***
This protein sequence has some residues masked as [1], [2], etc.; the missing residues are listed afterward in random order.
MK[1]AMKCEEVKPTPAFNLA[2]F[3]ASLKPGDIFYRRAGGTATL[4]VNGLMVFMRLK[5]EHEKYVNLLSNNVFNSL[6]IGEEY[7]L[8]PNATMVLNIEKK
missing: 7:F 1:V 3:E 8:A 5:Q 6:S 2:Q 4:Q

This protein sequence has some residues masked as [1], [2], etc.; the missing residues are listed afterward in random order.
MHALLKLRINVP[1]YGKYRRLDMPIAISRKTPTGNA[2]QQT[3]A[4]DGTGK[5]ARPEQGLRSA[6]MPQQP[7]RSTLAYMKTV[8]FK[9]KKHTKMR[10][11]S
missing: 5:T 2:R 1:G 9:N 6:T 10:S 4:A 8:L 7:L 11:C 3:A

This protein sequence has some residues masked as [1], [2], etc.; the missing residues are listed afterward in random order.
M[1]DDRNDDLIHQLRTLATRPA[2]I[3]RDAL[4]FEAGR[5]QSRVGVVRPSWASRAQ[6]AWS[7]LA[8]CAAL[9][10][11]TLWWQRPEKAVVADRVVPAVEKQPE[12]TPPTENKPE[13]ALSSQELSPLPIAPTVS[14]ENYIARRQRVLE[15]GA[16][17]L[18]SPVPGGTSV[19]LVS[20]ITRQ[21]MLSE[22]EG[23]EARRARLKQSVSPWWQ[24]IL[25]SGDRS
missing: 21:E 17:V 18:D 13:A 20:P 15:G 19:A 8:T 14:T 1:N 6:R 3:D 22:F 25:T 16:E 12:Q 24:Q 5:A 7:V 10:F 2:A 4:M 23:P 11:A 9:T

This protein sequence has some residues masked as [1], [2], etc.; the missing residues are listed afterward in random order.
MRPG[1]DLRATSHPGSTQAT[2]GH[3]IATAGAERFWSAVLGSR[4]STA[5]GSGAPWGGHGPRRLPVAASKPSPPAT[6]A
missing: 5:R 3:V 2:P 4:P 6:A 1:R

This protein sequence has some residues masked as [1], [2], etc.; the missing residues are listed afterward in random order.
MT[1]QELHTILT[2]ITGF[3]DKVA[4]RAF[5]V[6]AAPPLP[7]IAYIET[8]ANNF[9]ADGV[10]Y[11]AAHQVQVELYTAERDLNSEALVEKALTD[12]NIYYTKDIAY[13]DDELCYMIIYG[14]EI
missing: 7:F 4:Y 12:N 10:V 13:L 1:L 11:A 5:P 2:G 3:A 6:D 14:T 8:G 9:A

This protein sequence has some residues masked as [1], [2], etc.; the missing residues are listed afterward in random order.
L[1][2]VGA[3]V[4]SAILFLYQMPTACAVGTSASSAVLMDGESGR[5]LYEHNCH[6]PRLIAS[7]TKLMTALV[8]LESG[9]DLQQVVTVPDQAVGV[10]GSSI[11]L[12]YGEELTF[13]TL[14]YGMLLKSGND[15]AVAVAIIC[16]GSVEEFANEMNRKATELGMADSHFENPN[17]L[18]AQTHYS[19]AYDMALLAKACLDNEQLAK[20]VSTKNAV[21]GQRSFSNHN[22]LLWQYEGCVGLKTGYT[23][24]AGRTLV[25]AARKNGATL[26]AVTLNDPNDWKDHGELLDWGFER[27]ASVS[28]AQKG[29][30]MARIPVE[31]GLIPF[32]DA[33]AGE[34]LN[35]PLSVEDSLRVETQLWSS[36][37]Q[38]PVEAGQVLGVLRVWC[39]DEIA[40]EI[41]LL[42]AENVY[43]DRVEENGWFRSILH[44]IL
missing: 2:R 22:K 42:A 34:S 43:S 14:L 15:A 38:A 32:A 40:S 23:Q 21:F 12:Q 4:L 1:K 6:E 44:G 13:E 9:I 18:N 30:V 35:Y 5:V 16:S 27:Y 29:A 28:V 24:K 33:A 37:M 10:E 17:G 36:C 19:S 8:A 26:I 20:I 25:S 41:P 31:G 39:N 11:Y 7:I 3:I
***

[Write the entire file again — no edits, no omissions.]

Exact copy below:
This protein sequence has some residues masked as [1], [2], etc.; the missing residues are listed afterward in random order.
MK[1]AMKCEEVKPTPAFNLA[2]F[3]ASLKPGDIFYRRAGGTATL[4]VNGLMVFMRLK[5]EHEKYVNLLSNNVFNSL[6]IGEEY[7]L[8]PNATMVLNIEKK
missing: 7:F 1:V 3:E 8:A 5:Q 6:S 2:Q 4:Q

This protein sequence has some residues masked as [1], [2], etc.; the missing residues are listed afterward in random order.
MHALLKLRINVP[1]YGKYRRLDMPIAISRKTPTGNA[2]QQT[3]A[4]DGTGK[5]ARPEQGLRSA[6]MPQQP[7]RSTLAYMKTV[8]FK[9]KKHTKMR[10][11]S
missing: 5:T 2:R 1:G 9:N 6:T 10:S 4:A 8:L 7:L 11:C 3:A

This protein sequence has some residues masked as [1], [2], etc.; the missing residues are listed afterward in random order.
M[1]DDRNDDLIHQLRTLATRPA[2]I[3]RDAL[4]FEAGR[5]QSRVGVVRPSWASRAQ[6]AWS[7]LA[8]CAAL[9][10][11]TLWWQRPEKAVVADRVVPAVEKQPE[12]TPPTENKPE[13]ALSSQELSPLPIAPTVS[14]ENYIARRQRVLE[15]GA[16][17]L[18]SPVPGGTSV[19]LVS[20]ITRQ[21]MLSE[22]EG[23]EARRARLKQSVSPWWQ[24]IL[25]SGDRS
missing: 21:E 17:V 18:D 13:A 20:P 15:G 19:A 8:T 14:T 1:N 6:R 3:D 22:F 25:T 16:E 12:Q 24:Q 5:A 7:V 10:F 2:A 4:M 23:P 11:A 9:T

This protein sequence has some residues masked as [1], [2], etc.; the missing residues are listed afterward in random order.
MRPG[1]DLRATSHPGSTQAT[2]GH[3]IATAGAERFWSAVLGSR[4]STA[5]GSGAPWGGHGPRRLPVAASKPSPPAT[6]A
missing: 5:R 3:V 2:P 4:P 6:A 1:R

This protein sequence has some residues masked as [1], [2], etc.; the missing residues are listed afterward in random order.
MT[1]QELHTILT[2]ITGF[3]DKVA[4]RAF[5]V[6]AAPPLP[7]IAYIET[8]ANNF[9]ADGV[10]Y[11]AAHQVQVELYTAERDLNSEALVEKALTD[12]NIYYTKDIAY[13]DDELCYMIIYG[14]EI
missing: 7:F 4:Y 12:N 10:V 13:L 1:L 11:A 5:P 2:G 3:A 6:D 14:T 8:G 9:A

This protein sequence has some residues masked as [1], [2], etc.; the missing residues are listed afterward in random order.
L[1][2]VGA[3]V[4]SAILFLYQMPTACAVGTSASSAVLMDGESGR[5]LYEHNCH[6]PRLIAS[7]TKLMTALV[8]LESG[9]DLQQVVTVPDQAVGV[10]GSSI[11]L[12]YGEELTF[13]TL[14]YGMLLKSGND[15]AVAVAIIC[16]GSVEEFANEMNRKATELGMADSHFENPN[17]L[18]AQTHYS[19]AYDMALLAKACLDNEQLAK[20]VSTKNAV[21]GQRSFSNHN[22]LLWQYEGCVGLKTGYT[23][24]AGRTLV[25]AARKNGATL[26]AVTLNDPNDWKDHGELLDWGFER[27]ASVS[28]AQKG[29][30]MARIPVE[31]GLIPF[32]DA[33]AGE[34]LN[35]PLSVEDSLRVETQLWSS[36][37]Q[38]PVEAGQVLGVLRVWC[39]DEIA[40]EI[41]LL[42]AENVY[43]DRVEENGWFRSILH[44]IL
missing: 2:R 22:K 42:A 34:S 43:S 14:L 15:A 38:A 32:A 40:S 23:Q 21:F 12:Q 4:L 1:K 6:E 44:G 13:E 9:I 18:N 30:V 35:Y 5:V 16:S 27:Y 29:A 28:V 24:K 33:A 37:M 10:E 17:G 36:C 19:S 8:A 26:I 20:I 25:S 41:P 31:G 39:N 11:Y 7:I 3:I